Indian furniture design

Indian furniture design
Universal Magazines
By

Old but beautiful — original Indian pieces are given a new lease on life

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For Karminder and Tanveer Sohal, a little piece of India was missing in their Western Australian community. Realising that there was a market for beautifully made Indian items, Karminder and Tanveer endeavoured to share their love of India’s vibrancy and richness with Australia.

“Sohal Living,” Karminder explains, “is a platform for me to fulfil many of my dreams, the first of which was to creatively showcase the different arts and crafts of India to the people of Western Australia.”

Karminder and Tanveer were born in India and as Karminder’s father served in the army she found she moved from place to place every two years. This gave her a grand sense of the variety that exists across the continent and she came to understand that each region of India specialises in a different craft. India is a country where craft and knowledge are passed through generations year after year, making the quality of the items produced so exceptional.

“One such example of these crafts is inlay work,” Karminder says, “which I’m currently introducing to the Perth market, but I realised that the craftsmen in this field don’t make enough money for such a skilled job, so I asked some families to buy machinery for the tradesmen so they could do the work in their own homes. Our beautiful mother-of-pearl inlay coffee tables are proof of their talent.”

What Sohal Living aims to do is source recovered items from demolished Indian village homes, renewing them and creating modern, beautiful and glamorous pieces for the Australian market. Sohal Living’s skills extend to rejuvenating a variety of different items, ranging from various architectural pieces such as old ceilings, pillars, doors and windows that can be used when building or renovating to elaborately designed tables, doors, coffee tables and mirrors in old carvings or copper. “We also have a very good collection of candles that have been designed by top Indian candle designers,” Karminder adds.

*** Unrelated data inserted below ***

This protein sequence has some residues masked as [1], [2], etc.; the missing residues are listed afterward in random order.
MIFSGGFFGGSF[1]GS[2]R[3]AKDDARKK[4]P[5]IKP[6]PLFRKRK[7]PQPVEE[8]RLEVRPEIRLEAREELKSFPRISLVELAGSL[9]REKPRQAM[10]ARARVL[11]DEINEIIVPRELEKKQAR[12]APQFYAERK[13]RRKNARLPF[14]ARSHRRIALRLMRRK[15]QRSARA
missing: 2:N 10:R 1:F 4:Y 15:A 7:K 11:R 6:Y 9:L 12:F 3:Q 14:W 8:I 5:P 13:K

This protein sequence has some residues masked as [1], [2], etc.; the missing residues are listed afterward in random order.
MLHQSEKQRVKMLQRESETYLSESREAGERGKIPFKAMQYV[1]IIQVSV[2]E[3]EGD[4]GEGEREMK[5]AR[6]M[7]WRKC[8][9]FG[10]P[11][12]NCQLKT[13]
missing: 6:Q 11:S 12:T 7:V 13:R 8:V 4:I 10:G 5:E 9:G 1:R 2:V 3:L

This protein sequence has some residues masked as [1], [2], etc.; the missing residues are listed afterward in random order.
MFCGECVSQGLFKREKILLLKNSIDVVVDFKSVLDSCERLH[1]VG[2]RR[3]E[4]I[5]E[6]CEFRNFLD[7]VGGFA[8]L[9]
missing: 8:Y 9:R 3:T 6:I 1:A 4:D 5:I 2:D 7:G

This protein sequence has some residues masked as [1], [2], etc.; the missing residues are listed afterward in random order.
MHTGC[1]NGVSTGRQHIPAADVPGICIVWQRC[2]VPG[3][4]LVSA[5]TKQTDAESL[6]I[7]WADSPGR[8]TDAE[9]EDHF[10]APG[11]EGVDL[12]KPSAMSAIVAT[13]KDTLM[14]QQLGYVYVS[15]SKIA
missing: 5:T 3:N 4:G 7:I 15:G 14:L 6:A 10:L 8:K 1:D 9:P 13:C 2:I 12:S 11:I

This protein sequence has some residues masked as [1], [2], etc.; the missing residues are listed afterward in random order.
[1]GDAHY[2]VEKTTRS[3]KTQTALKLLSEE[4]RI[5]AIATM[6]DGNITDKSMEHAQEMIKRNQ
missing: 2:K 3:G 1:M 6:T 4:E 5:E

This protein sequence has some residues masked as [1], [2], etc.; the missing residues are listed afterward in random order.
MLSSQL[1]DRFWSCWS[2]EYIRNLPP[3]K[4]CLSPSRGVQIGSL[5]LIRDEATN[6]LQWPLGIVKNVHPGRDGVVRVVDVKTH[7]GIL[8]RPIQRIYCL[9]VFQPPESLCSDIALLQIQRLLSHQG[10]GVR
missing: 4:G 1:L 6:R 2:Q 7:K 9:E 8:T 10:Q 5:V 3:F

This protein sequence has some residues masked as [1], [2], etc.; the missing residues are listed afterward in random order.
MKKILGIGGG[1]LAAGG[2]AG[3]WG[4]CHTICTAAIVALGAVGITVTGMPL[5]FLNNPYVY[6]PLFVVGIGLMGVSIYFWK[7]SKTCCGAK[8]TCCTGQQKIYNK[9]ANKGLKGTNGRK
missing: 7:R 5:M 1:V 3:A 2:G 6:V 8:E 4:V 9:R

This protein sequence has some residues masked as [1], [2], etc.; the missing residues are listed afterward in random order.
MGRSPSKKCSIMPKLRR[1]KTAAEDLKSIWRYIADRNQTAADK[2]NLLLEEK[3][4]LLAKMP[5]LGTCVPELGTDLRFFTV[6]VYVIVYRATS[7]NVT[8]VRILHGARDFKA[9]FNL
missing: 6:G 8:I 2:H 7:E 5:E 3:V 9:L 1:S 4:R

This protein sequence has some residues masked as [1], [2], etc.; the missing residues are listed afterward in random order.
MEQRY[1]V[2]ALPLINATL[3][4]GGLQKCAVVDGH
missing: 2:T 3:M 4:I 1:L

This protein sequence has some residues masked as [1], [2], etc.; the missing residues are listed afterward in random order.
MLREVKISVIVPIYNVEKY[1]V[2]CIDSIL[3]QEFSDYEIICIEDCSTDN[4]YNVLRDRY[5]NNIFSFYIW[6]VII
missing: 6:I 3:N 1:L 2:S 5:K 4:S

The joy of taking an item that has seen better days and injecting new life into it is what makes the process so enjoyable for Karminder and Tanveer. “When I hunt for old village carvings, windows, balconies, pillars etc I find it very exciting as I know that whatever furniture I design from this will surprise me, too.”

The items have been sourced, recovered, handled lovingly and finally given a new lease on life, making every item a one-of-a-kind piece that is completely original. “I’m hoping that the freshness in my work will appeal to my clients. We have a lot of old village buffets, screens and old copper pots. We also have tables designed from old doors, all of which cannot be replicated,” Karminder explains.

Clients also have the opportunity to get involved in the creation of their new pieces — a process that Karminder personally relishes. “I love it when clients take part in creating their furniture,” she says. “I show them raw carvings to give them inspiration and then we work together on creating the final product.”

Inspiration for the founding of Sohal Living comes from a supportive family and the promise of helping others. Karminder offers her support to a children’s school for the deaf and blind run by a friend of her father’s in India. The school is currently undergoing an upgrade, having functioned for years in an extremely run down condition. A new hostel is now being built to house the school and it is Karminder’s family’s greatest dream to help him build it.

Sohal Living
2 Callaway Street, Wangara WA 6065
Tel 08 9303 4420
Website sohalliving.com

Photography Stephen Nicholls

Publish at: , last modify at: 25/07/2013

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